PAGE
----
TEACHING CULTURE (SFW 2012). WHAT? WHY? HOW?. Army-Academy. What is culture?.
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The definitions of culture(s) seem as diverse as the cultures themselves. Educating Future Army Officers for a Changing World defines culture as “the totality of learned behaviors, attitudes and a shared way of life that is passed on to succeeding generations.”
Support National Security Strategy: Army Culture & Language Strategy
Support USMA mission:
Educate: we want cadets to know certain things
(e.g., names and cultural significance of key personalities),
Train: we want cadets to do certain things
(e.g., behave in a culturally-sensitive manner), and
Inspire: we want cadets to be open to other
Overseas immersion: CRAWL-WALK-RUN. Examples: spring language & cultural immersion in China, summer language & cultural immersion in Brazil, semester abroad in France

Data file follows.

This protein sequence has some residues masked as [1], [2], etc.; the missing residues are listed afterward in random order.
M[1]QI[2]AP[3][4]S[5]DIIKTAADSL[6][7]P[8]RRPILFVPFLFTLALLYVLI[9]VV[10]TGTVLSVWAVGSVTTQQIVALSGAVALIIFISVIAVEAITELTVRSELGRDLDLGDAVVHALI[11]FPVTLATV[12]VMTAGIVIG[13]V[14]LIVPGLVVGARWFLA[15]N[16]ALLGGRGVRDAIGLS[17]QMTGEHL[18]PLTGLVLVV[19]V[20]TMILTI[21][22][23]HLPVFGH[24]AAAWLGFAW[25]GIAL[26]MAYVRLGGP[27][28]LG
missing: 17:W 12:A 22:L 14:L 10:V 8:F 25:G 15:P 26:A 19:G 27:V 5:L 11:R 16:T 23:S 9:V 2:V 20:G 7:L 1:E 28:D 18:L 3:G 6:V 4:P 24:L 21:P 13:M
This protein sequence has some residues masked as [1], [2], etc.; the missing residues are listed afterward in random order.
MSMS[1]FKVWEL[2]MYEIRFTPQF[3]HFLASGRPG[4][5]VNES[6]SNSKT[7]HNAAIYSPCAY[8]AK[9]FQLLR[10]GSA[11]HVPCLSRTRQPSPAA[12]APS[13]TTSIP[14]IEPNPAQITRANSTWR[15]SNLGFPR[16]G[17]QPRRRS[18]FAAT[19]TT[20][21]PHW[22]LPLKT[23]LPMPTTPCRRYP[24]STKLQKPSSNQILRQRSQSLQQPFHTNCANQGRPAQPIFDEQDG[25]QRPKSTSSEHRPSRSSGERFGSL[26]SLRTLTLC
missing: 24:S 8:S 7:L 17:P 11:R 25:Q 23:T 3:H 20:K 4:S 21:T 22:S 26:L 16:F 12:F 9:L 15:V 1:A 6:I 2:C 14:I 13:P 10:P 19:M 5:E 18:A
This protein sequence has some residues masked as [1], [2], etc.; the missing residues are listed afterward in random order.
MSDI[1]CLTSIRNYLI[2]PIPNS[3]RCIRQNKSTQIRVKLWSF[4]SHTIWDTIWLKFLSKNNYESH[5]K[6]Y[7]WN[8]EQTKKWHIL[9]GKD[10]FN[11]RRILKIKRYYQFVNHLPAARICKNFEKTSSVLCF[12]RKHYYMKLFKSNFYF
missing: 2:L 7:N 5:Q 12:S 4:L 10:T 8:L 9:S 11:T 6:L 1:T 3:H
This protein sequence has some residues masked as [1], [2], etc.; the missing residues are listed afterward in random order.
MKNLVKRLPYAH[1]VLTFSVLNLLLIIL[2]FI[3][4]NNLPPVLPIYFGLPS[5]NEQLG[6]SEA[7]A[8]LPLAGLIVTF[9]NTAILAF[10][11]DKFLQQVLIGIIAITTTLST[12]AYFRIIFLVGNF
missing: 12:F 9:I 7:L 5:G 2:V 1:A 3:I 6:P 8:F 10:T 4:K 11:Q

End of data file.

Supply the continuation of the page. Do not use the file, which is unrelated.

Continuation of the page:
Local opportunities: mini-immersion at West Point or nearby. Examples: interaction with international
officers, international cadets, international visitors,
and class trips to Chinatown, Brighton
Instruction and homework: integrate cultural awareness into language-learning process
- Meet them where they are. Discuss aspects of popular American culture and whether they are easily imported into other cultures. Why or why not?
- What’s in a name? Allow cadets to pick an in-class name appropriate to the nation(s) in which your language is spoken.
- Sing a song, learn a proverb, or poem. Resist the temptation to turn this fun activity into a grammatical exercise.
Coin me! Distribute a coin from the nation(s) in which your language is spoken to each cadet and make sure you keep a coin. If you “coin” cadets during class or in Central Area, and they do not have their coins, they must do ten push-ups counting off in your language. If they do have their coins, you must be willing to do the push-ups (or some other less physical activity, e.g., buy a soda at Grant Hall).